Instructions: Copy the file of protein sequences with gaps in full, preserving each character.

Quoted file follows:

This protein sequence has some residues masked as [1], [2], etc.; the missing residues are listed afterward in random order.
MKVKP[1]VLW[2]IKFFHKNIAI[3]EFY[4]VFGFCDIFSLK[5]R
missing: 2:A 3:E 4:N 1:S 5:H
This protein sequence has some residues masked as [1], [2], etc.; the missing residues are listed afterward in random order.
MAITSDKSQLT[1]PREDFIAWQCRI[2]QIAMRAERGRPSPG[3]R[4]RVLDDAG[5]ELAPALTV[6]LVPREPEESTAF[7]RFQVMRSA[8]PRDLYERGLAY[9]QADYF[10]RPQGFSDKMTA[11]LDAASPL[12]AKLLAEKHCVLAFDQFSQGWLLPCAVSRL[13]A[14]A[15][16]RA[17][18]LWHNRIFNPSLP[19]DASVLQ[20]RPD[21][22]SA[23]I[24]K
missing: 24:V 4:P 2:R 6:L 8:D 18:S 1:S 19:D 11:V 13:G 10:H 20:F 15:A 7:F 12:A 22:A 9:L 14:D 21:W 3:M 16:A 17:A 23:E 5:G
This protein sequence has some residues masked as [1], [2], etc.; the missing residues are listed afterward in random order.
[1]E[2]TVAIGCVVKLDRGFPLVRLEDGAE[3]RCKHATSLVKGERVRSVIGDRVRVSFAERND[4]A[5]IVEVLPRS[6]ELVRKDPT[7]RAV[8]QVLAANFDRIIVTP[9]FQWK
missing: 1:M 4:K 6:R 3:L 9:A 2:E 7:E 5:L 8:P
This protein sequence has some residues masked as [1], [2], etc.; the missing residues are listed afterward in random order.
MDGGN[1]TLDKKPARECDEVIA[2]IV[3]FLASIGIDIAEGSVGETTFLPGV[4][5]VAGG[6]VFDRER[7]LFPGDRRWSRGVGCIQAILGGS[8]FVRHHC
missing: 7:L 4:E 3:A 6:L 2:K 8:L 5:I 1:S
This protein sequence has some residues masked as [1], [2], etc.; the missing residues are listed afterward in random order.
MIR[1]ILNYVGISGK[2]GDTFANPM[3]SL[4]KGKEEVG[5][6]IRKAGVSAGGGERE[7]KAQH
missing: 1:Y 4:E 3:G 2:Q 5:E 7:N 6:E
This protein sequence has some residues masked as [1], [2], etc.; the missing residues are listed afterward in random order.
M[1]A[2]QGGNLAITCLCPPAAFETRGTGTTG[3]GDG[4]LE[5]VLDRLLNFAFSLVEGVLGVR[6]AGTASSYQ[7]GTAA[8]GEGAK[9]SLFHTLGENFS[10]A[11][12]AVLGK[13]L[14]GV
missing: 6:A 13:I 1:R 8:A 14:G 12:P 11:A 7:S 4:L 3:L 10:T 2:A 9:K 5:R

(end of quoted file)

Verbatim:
This protein sequence has some residues masked as [1], [2], etc.; the missing residues are listed afterward in random order.
MKVKP[1]VLW[2]IKFFHKNIAI[3]EFY[4]VFGFCDIFSLK[5]R
missing: 2:A 3:E 4:N 1:S 5:H
This protein sequence has some residues masked as [1], [2], etc.; the missing residues are listed afterward in random order.
MAITSDKSQLT[1]PREDFIAWQCRI[2]QIAMRAERGRPSPG[3]R[4]RVLDDAG[5]ELAPALTV[6]LVPREPEESTAF[7]RFQVMRSA[8]PRDLYERGLAY[9]QADYF[10]RPQGFSDKMTA[11]LDAASPL[12]AKLLAEKHCVLAFDQFSQGWLLPCAVSRL[13]A[14]A[15][16]RA[17][18]LWHNRIFNPSLP[19]DASVLQ[20]RPD[21][22]SA[23]I[24]K
missing: 24:V 4:P 2:R 6:L 8:D 18:S 1:S 19:D 11:V 13:G 10:H 20:F 15:A 7:F 12:A 22:A 9:L 14:D 21:W 3:M 16:A 17:A 23:E 5:G
This protein sequence has some residues masked as [1], [2], etc.; the missing residues are listed afterward in random order.
[1]E[2]TVAIGCVVKLDRGFPLVRLEDGAE[3]RCKHATSLVKGERVRSVIGDRVRVSFAERND[4]A[5]IVEVLPRS[6]ELVRKDPT[7]RAV[8]QVLAANFDRIIVTP[9]FQWK
missing: 1:M 4:K 6:R 3:L 9:A 2:E 7:E 5:L 8:P
This protein sequence has some residues masked as [1], [2], etc.; the missing residues are listed afterward in random order.
MDGGN[1]TLDKKPARECDEVIA[2]IV[3]FLASIGIDIAEGSVGETTFLPGV[4][5]VAGG[6]VFDRER[7]LFPGDRRWSRGVGCIQAILGGS[8]FVRHHC
missing: 7:L 4:E 3:A 6:L 2:K 8:L 5:I 1:S
This protein sequence has some residues masked as [1], [2], etc.; the missing residues are listed afterward in random order.
MIR[1]ILNYVGISGK[2]GDTFANPM[3]SL[4]KGKEEVG[5][6]IRKAGVSAGGGERE[7]KAQH
missing: 1:Y 4:E 3:G 2:Q 5:E 7:N 6:E
This protein sequence has some residues masked as [1], [2], etc.; the missing residues are listed afterward in random order.
M[1]A[2]QGGNLAITCLCPPAAFETRGTGTTG[3]GDG[4]LE[5]VLDRLLNFAFSLVEGVLGVR[6]AGTASSYQ[7]GTAA[8]GEGAK[9]SLFHTLGENFS[10]A[11][12]AVLGK[13]L[14]GV
missing: 6:A 13:I 1:R 8:A 14:G 12:P 11:A 7:S 4:L 3:L 10:T 2:A 9:K 5:R